At this point I’ve covered some basics. How to frame your phone photo and prioritise clarity. How I edit my images, and keep in mind context. How to optimise your image, so it’s as sharp as possible. There are some extra tips I’d like to share with you though. The first one, is always give your camera a wipe down with a T-shirt. Your phone mostly lives in your pocket, and then in the palm of your hand. It gets handled about and grabbed on all corners, so chances are you’ve smudged your lens before you swipe the camera on. Make it second nature and you’ll never get caught out with a smudged lens if you quickly need to get your phone out to pap a cool car driving past. Second tip, download VSCO. It’s an editing app that is super user friendly, has a huge community of creatives behind it and is constantly improving in the creators favour. Most girls (if any) reading this definitely use VSCO because women are trendy and know what’s good. That’s why girls photos always look better than our ones, guys. Last tip, learn what an aspect ratio is and frame your photos to suit it. Stories are tall and narrow, 9:16. Instagram posts are 4:5, a rectangle. A square is a 1:1. If I’m out and about documenting my for my instagram story, I frame every photo knowing I’m chopping the sides off in the edit as it’ll be going on my story.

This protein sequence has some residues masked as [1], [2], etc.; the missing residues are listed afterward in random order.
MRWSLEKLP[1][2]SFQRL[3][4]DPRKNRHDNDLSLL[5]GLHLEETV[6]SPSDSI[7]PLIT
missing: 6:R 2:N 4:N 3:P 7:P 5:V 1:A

Another one of my favourites. I have mixed feelings about ripping out the S54… but, it’s so purpose built I can’t be upset about it. Wish I could hear what it sounds like!